9. Report on the findings of the project via a written project report and presentations to the Mayoral Forum, the water strategy steering group, and key stakeholders.

Project Update: October 2011

The objective of this project was to inform the strategic planning process for water allocation in Canterbury by answering the following key questions:

  • What would be the effect on irrigated agriculture in Selwyn and Waimakariri Districts of projected changes in climate if no new infrastructure was developed?
  • Will current infrastructure options based on water storage in the Lees Valley continue to be hydrologically viable given projected changes in climate?
  • In what ways might the Canterbury Water Management Strategy need to change given the projected changes in climate?

The study took the outputs from global climate models (GCMs) as inputs to a hydrological model which was used to create a time series of river flows in the Waimakariri and Ashley Rivers. The time series were created for a range of climate scenarios. The flow time series was then used as input to an assessment of proposed water storage infrastructure for Lees Valley

The GCM rainfall and evaporation outputs were also used as input to an irrigation demand model which provided a time series of water demand across the Canterbury Plains. The water demand time series was then compared to the available water under different climate options and the implications of the projected changes in climate on infrastructure requirements and the viability of current proposals and concepts were then assessed.

The potential effects of climate change on groundwater recharge with and without storage-based irrigation on the upper plains in the 2040's and 2090's was quantified.

  • The assessment shows that with the different climate change scenarios:
  • Dry-land agriculture will become increasingly tenuous because of the increasing frequency of drought days and of water-stress days.
  • Average annual irrigation water use will increase significantly. The eighty percentile annual irrigation water use will increase, but not to the same degree.

The Lees Valley storage option will remain hydrologically feasible, providing a modest reduction in demand is achieved – reducing canal seepage losses is a technically feasible means of doing so.

Net land surface recharge volumes per unit area reduce; the degree of reduction varies across land use type (un-irrigated, irrigated from rivers, irrigated from groundwater). The reduction for land irrigated from rivers is less than for un-irrigated land. The reduction for land irrigated from groundwater is substantially greater than either of the other land use types.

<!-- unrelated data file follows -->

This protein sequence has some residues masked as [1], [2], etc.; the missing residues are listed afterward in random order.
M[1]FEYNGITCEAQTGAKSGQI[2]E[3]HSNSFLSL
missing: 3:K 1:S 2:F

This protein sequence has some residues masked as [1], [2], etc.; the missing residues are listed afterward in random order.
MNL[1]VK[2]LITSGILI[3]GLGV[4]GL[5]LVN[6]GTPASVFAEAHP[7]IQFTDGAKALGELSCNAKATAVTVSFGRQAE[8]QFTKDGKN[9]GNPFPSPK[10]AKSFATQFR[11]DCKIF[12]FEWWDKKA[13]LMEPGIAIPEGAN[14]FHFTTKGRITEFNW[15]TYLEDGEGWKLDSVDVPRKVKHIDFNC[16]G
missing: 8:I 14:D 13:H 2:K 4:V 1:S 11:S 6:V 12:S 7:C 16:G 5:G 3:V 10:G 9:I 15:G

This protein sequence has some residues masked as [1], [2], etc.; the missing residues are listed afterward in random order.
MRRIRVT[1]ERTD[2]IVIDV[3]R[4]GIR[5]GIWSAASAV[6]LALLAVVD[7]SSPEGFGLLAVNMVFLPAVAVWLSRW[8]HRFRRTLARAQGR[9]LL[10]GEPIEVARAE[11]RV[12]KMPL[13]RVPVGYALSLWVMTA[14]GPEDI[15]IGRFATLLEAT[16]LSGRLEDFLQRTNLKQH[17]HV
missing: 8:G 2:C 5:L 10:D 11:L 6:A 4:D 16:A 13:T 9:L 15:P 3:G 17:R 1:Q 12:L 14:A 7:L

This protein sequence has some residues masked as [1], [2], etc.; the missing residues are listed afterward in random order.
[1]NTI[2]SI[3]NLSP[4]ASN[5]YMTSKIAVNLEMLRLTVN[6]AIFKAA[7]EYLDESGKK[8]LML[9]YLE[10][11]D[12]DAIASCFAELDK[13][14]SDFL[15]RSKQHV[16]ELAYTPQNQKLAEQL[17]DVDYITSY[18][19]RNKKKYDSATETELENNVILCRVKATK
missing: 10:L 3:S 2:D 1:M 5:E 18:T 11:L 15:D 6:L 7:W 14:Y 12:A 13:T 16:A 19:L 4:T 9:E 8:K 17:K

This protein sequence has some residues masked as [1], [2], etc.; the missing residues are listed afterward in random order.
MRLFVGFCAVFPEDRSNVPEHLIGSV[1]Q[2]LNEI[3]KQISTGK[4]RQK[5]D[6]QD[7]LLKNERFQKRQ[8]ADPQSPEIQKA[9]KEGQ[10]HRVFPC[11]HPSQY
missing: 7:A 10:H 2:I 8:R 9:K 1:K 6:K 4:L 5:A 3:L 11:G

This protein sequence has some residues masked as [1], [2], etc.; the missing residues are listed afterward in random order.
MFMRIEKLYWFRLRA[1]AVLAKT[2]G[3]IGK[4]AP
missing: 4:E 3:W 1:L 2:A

There is an infinite number of approaches to achieving and maintaining Water Management Strategy goals with respect to irrigated area increase and to enhancing lowland streamflows through manipulating land surface recharge. Common to all of these approaches is increasing the amount of land surface recharge through increasing river supplied irrigation, or direct injection, or both.


Project Update: June 2011

The effects of a mid-range 2040’s and 2090’s climate scenario on hydrological parameters of importance to agriculture in North Canterbury have been assessed. The assessment shows that:

  • Dry-land agriculture will become increasingly tenuous because of the increasing frequency of drought days and of water-stress days.
  • Average annual irrigation water use will increase significantly.
  • The Lees Valley storage option of the Canterbury Water Management Strategy will remain hydrologically feasible, providing a modest reduction in demand is achieved – reducing canal seepage losses is a technically feasible means of doing so.
  • Net land surface recharge volumes per unit area reduce; the degree of reduction varies across land use type (un-irrigated, irrigated from rivers, irrigated from groundwater).
  • There are many different approaches to achieving and maintaining Canterbury Water Management Strategy goals with respect to irrigated area increase and to enhancing lowland stream flows through manipulating land surface recharge.
  • These approaches could include increasing the amount of land surface recharge through increasing river supplied irrigation, or direct injection, or both.

There are two reports available from this project:


Project Update: October 2010

Project has started with initial work on modelling climate change scenarios.

 

Last Updated: 16 December 2011